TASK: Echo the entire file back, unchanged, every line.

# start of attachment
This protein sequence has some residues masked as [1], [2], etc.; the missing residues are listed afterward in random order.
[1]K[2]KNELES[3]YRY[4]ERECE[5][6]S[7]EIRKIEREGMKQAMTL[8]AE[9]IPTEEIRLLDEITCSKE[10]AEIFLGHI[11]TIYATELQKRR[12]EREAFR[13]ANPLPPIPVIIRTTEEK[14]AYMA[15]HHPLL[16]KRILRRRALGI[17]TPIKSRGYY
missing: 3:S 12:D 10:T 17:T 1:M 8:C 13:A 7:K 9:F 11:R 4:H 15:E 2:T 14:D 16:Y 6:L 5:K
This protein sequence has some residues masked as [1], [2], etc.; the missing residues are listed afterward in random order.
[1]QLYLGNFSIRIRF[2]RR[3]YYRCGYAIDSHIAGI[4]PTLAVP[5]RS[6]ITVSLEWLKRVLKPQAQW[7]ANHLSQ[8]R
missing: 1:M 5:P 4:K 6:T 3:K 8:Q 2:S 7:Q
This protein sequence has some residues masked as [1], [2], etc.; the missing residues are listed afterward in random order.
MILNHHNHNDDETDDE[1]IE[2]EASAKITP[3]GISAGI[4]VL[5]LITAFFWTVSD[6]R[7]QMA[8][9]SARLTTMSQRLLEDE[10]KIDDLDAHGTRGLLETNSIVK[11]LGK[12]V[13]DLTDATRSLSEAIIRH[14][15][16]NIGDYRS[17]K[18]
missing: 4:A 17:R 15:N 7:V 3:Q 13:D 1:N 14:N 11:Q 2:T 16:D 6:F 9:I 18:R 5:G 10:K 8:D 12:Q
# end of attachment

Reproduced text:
This protein sequence has some residues masked as [1], [2], etc.; the missing residues are listed afterward in random order.
[1]K[2]KNELES[3]YRY[4]ERECE[5][6]S[7]EIRKIEREGMKQAMTL[8]AE[9]IPTEEIRLLDEITCSKE[10]AEIFLGHI[11]TIYATELQKRR[12]EREAFR[13]ANPLPPIPVIIRTTEEK[14]AYMA[15]HHPLL[16]KRILRRRALGI[17]TPIKSRGYY
missing: 3:S 12:D 10:T 17:T 1:M 8:C 13:A 7:K 9:F 11:R 4:H 15:E 2:T 14:D 16:Y 6:L 5:K
This protein sequence has some residues masked as [1], [2], etc.; the missing residues are listed afterward in random order.
[1]QLYLGNFSIRIRF[2]RR[3]YYRCGYAIDSHIAGI[4]PTLAVP[5]RS[6]ITVSLEWLKRVLKPQAQW[7]ANHLSQ[8]R
missing: 1:M 5:P 4:K 6:T 3:K 8:Q 2:S 7:Q
This protein sequence has some residues masked as [1], [2], etc.; the missing residues are listed afterward in random order.
MILNHHNHNDDETDDE[1]IE[2]EASAKITP[3]GISAGI[4]VL[5]LITAFFWTVSD[6]R[7]QMA[8][9]SARLTTMSQRLLEDE[10]KIDDLDAHGTRGLLETNSIVK[11]LGK[12]V[13]DLTDATRSLSEAIIRH[14][15][16]NIGDYRS[17]K[18]
missing: 4:A 17:R 15:N 7:V 3:Q 13:D 1:N 14:N 11:Q 2:T 16:D 6:F 9:I 18:R 5:G 10:K 8:D 12:Q